Algerian Finance Minister Abderrahmane Raouia expected foreign reserves in his country to decrease to $76.2 billion by the end of 2020.
Over the past few years and wit the drop in oil prices, financial pressure increased on Algeria and its major dependency on oil revenues.
Oil and gas revenues comprise about 60 percent of Algeria's budget and 95 percent of total exports.
The status of international energy markets reflected on the country's foreign reserves, which fell from $192 billion in 2014 to $108 billion in mid 2017.
During his presentation of the 2018 Algerian budget before the People's National Assembly, Raouia stated that Algeria's foreign reserves reached $102.4 billion at the end of September, expecting it to decrease to $85.2 billion at the end of 2018.
The minister also stated that the reserves will drop to $79.7 billion at the end of 2019.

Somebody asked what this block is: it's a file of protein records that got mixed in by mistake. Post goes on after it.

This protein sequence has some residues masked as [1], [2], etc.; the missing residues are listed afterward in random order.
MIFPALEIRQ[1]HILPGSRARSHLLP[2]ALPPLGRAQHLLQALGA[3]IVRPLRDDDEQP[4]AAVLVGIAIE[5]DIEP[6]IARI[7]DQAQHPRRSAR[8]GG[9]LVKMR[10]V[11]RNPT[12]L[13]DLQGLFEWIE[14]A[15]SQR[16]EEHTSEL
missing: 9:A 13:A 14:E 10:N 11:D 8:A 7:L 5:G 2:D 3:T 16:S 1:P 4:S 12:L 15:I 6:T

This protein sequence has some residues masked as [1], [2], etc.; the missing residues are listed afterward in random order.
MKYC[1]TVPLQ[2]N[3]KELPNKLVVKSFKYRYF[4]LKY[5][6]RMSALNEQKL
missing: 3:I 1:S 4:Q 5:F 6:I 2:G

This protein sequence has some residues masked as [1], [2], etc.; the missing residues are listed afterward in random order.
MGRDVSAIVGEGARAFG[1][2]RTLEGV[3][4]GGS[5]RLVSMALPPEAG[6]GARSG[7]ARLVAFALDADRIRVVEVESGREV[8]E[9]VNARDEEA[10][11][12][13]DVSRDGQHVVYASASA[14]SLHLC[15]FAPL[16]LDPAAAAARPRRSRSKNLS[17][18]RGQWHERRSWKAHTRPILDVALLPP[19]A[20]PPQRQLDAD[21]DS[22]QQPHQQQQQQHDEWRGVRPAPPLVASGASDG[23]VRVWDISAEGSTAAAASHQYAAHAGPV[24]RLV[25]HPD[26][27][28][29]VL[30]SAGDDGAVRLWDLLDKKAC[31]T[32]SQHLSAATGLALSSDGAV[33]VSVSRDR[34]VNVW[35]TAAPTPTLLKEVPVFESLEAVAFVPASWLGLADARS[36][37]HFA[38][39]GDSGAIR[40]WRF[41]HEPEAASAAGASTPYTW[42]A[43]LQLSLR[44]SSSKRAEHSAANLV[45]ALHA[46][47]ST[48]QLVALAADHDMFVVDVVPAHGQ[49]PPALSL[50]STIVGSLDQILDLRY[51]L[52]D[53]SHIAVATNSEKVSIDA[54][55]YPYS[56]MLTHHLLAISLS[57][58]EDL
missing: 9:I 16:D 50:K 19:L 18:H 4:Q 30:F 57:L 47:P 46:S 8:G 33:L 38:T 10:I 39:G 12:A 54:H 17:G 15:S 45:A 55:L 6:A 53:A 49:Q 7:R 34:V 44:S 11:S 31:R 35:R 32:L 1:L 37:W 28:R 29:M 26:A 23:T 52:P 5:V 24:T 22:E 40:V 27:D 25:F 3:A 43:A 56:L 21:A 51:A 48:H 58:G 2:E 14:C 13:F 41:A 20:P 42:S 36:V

Algerian daily Akhbar el-Youm reported that the 2018 budget includes procedures to increase oil prices and impose the new wealth tax.
The tax applies to people who own a wealth exceeding 50 million Algerian dinar, according to the newspaper.
In October, the parliament approved amendments to the Money and Credit Law to allow the central bank for the first time to lend directly to the public treasury to finance budget deficits and internal public debt and provide resources for the coming five years.
Algeria’s economy should grow by 4 percent in 2018, up from the 2.2 percent forecast for this year, as oil prices recover, the government said in a document according to Reuters.
The government anticipates inflation reaching 5.5 percent next year, unchanged from its projection for 2017, according to the document, which is part of the draft budget for 2018.